All of us have in our bodies a capacity to feel a slight, somatically based sense of opening, or even a pull, tug, or shift toward where we will know we will be welcome or toward what will feed our spirit. In a previous essay I spoke of the work of Eugene Gendlin and colleagues. They have taught for many years now an approach called “focusing” that helps us attune to this “bodily felt sense,” intuitively understanding the sense of something just out of reach of words (Gendlin, 1998). C. Michael Smith more expansively links this capacity to Jungian psychology and shamanism, stating that Jungian individuation can be understood as an intuitive and somatic hunger for the sacred in life (Smith, 2007). Smith conceptualizes this pull as a heart navigational sense or NGS, stating that it is the best means by which we can recover from being lost or find others and life circumstances that authentically reflect who we are.
Intimate, authentic relationships are anything but easy, of course. They typically entail at least as much capacity for suffering as bliss! Those struggles offer opportunities for greater closeness and understanding. Perhaps, as I have alluded in prior essays, the very best ones are those that create in the midst of struggle (or perhaps out that very struggle) a deep, intuitive sense of home for each other. Our deep, embodied yearning can help us find them and grow within them. Moreover, there are moments in an intimate romantic relationship, a deep friendship, a healing therapy relationship, or an inspired learning relationship between professor and students, when the serendipitous, simultaneous, and identical flutter of the navigational sense toward home makes itself known within each of us. When such moments happen frequently, they indicate the presence of uniquely transformative potential and collectively characterize the relationship as sacred. This capacity can also be enhanced through awareness and practice of it.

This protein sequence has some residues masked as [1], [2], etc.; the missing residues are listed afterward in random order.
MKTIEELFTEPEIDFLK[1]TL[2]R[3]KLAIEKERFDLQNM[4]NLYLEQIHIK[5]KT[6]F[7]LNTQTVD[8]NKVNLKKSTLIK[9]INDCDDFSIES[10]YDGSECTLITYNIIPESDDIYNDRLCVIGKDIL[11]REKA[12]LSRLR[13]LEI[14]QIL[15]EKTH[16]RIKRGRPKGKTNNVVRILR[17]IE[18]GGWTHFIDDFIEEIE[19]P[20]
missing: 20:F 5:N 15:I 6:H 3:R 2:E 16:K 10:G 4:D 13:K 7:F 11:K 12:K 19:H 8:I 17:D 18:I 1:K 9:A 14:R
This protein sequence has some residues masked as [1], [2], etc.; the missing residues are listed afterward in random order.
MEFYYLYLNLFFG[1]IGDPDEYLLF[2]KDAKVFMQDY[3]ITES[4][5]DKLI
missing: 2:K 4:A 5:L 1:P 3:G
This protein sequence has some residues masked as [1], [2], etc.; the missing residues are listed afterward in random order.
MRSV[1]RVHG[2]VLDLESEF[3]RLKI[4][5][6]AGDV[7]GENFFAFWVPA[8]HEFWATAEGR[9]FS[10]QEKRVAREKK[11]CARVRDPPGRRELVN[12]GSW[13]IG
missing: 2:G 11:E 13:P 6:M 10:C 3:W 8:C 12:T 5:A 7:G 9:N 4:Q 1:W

And why not? As Alan Watts stated in his autobiography, we are the natural, organic result of the universe, inseparable from it, growing out of it like apples from a tree, artificially and illusorily severed and separated only by the impositions of words and concepts (Watts, 2007). Even though the universe needs each of us to be completely, utterly, and uniquely ourselves in order to be complete in and of itself, why would we not feel a thrill of recognition—and be utterly at home with—phenomena in that unity that mirror or complement our own?
Gendlin, E. (1998). Focusing-oriented psychotherapy: A manual of the experimental method. New York, NY: Guilford.
Smith, C. M. (2007). Jung and shamanism in dialogue. Bloomington, IN: Trafford Publishing.
Watts, A. (2007). In my own way. 2nd edition. San Francisco, CA: New World Library.
— Drake Spaeth